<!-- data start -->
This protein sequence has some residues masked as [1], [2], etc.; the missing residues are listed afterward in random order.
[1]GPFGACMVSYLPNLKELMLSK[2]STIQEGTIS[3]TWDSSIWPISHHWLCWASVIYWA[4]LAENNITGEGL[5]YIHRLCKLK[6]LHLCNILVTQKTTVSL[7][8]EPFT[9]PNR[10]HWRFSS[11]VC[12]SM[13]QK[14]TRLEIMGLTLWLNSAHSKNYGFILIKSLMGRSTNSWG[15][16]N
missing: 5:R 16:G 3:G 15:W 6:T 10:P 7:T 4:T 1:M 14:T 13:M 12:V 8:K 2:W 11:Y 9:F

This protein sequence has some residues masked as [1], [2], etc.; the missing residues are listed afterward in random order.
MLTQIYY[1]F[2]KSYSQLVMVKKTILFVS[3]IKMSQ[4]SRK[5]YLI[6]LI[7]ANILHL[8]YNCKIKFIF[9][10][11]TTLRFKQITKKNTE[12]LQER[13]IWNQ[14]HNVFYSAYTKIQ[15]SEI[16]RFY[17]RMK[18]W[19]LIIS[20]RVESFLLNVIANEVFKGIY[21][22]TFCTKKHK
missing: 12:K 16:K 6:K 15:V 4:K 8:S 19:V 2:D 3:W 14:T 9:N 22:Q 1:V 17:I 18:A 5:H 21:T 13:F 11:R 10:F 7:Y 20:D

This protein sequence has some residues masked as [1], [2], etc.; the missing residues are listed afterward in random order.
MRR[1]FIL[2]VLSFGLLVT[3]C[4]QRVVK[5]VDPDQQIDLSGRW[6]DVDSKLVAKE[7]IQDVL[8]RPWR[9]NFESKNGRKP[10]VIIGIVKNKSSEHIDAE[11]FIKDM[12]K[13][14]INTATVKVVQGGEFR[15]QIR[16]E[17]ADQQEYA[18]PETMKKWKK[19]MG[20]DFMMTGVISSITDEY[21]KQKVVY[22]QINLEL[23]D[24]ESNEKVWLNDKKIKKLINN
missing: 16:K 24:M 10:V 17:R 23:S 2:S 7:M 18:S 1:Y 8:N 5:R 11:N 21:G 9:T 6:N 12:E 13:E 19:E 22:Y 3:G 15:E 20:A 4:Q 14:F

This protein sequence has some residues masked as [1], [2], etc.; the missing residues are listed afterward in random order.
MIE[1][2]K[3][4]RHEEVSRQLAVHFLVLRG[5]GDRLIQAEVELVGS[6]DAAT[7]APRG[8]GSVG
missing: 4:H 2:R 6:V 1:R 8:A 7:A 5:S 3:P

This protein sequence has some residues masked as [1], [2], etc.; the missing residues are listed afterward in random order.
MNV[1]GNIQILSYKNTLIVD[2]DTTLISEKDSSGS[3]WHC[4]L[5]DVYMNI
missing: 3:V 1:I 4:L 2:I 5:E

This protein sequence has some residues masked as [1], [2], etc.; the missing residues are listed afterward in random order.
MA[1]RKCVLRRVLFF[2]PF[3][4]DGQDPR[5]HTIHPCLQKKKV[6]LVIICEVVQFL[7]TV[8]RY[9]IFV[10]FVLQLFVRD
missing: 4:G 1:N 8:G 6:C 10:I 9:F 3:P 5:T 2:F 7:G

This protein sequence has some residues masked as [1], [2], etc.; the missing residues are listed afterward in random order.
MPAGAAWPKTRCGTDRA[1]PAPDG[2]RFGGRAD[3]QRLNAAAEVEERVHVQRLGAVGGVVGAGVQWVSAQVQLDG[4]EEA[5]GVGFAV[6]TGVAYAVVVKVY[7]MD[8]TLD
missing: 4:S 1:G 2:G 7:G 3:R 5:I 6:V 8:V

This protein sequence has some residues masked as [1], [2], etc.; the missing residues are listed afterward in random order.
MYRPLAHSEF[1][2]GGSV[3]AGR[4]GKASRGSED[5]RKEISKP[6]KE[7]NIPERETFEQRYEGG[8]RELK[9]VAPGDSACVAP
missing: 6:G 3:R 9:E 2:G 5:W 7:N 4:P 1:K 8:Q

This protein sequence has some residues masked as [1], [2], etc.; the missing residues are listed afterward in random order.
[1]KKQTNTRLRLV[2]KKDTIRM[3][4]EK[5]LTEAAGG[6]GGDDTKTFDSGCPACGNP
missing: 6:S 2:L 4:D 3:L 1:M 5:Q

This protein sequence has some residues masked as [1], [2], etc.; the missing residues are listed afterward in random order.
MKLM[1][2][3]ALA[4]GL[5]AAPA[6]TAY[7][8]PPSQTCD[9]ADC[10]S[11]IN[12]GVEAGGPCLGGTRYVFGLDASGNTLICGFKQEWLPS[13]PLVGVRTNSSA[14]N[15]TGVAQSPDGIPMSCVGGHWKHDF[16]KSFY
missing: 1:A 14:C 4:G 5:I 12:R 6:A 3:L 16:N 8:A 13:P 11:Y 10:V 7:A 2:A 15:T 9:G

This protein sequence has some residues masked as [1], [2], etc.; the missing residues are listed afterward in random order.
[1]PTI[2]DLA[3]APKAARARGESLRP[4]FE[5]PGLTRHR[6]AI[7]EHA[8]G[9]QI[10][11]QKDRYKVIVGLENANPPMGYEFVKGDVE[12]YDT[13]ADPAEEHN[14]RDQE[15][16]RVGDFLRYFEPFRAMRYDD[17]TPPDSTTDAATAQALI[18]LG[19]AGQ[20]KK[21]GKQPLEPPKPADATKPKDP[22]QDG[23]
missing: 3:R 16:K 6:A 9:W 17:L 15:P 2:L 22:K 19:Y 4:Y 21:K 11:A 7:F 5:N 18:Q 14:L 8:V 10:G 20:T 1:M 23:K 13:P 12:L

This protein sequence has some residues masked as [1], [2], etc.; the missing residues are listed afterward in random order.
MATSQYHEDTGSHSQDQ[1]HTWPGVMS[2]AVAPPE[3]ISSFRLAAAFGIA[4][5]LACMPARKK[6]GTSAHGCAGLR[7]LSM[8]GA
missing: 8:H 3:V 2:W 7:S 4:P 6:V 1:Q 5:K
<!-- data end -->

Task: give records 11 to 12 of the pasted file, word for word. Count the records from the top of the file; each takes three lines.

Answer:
This protein sequence has some residues masked as [1], [2], etc.; the missing residues are listed afterward in random order.
[1]PTI[2]DLA[3]APKAARARGESLRP[4]FE[5]PGLTRHR[6]AI[7]EHA[8]G[9]QI[10][11]QKDRYKVIVGLENANPPMGYEFVKGDVE[12]YDT[13]ADPAEEHN[14]RDQE[15][16]RVGDFLRYFEPFRAMRYDD[17]TPPDSTTDAATAQALI[18]LG[19]AGQ[20]KK[21]GKQPLEPPKPADATKPKDP[22]QDG[23]
missing: 3:R 16:K 6:A 9:W 17:L 15:P 2:L 22:K 19:Y 4:Y 21:K 11:A 7:F 5:N 18:Q 14:L 8:V 10:G 20:T 1:M 23:K 13:P 12:L

This protein sequence has some residues masked as [1], [2], etc.; the missing residues are listed afterward in random order.
MATSQYHEDTGSHSQDQ[1]HTWPGVMS[2]AVAPPE[3]ISSFRLAAAFGIA[4][5]LACMPARKK[6]GTSAHGCAGLR[7]LSM[8]GA
missing: 8:H 3:V 2:W 7:S 4:P 6:V 1:Q 5:K